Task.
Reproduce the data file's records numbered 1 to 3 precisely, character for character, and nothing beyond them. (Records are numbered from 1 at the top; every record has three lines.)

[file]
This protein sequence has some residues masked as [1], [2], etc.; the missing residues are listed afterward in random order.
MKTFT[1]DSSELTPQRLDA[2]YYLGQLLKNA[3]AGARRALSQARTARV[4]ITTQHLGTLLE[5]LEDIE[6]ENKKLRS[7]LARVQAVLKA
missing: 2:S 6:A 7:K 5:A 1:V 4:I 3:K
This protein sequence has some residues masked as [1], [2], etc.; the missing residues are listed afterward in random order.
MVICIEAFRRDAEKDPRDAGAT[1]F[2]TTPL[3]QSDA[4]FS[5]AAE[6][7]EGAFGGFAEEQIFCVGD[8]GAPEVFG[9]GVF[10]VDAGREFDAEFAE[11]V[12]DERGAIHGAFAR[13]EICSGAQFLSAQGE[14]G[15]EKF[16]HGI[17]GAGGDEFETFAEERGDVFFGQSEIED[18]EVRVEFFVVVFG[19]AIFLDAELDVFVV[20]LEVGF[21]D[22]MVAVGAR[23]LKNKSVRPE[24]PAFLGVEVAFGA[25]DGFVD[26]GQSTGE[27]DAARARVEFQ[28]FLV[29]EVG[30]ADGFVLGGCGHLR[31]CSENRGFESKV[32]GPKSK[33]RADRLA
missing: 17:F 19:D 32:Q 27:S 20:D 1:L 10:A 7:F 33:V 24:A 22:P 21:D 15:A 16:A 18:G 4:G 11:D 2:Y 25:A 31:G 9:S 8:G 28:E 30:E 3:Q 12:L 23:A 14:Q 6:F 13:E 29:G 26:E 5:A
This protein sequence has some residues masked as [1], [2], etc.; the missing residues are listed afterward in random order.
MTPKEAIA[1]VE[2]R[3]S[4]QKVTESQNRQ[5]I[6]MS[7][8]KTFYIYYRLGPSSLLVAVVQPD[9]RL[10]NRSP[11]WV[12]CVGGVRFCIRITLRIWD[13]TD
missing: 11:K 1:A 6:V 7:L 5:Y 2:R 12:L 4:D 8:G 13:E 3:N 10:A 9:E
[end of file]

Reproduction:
This protein sequence has some residues masked as [1], [2], etc.; the missing residues are listed afterward in random order.
MKTFT[1]DSSELTPQRLDA[2]YYLGQLLKNA[3]AGARRALSQARTARV[4]ITTQHLGTLLE[5]LEDIE[6]ENKKLRS[7]LARVQAVLKA
missing: 2:S 6:A 7:K 5:A 1:V 4:I 3:K
This protein sequence has some residues masked as [1], [2], etc.; the missing residues are listed afterward in random order.
MVICIEAFRRDAEKDPRDAGAT[1]F[2]TTPL[3]QSDA[4]FS[5]AAE[6][7]EGAFGGFAEEQIFCVGD[8]GAPEVFG[9]GVF[10]VDAGREFDAEFAE[11]V[12]DERGAIHGAFAR[13]EICSGAQFLSAQGE[14]G[15]EKF[16]HGI[17]GAGGDEFETFAEERGDVFFGQSEIED[18]EVRVEFFVVVFG[19]AIFLDAELDVFVV[20]LEVGF[21]D[22]MVAVGAR[23]LKNKSVRPE[24]PAFLGVEVAFGA[25]DGFVD[26]GQSTGE[27]DAARARVEFQ[28]FLV[29]EVG[30]ADGFVLGGCGHLR[31]CSENRGFESKV[32]GPKSK[33]RADRLA
missing: 17:F 19:D 32:Q 27:S 20:D 1:L 10:A 7:F 33:V 24:A 22:P 21:D 15:A 16:A 18:G 4:G 11:D 2:Y 25:A 31:G 9:S 8:G 28:E 30:E 3:Q 12:L 23:A 14:Q 6:F 13:E 29:G 26:E 5:A
This protein sequence has some residues masked as [1], [2], etc.; the missing residues are listed afterward in random order.
MTPKEAIA[1]VE[2]R[3]S[4]QKVTESQNRQ[5]I[6]MS[7][8]KTFYIYYRLGPSSLLVAVVQPD[9]RL[10]NRSP[11]WV[12]CVGGVRFCIRITLRIWD[13]TD
missing: 11:K 1:A 6:V 7:L 5:Y 2:R 12:L 4:D 8:G 13:E 3:N 10:A 9:E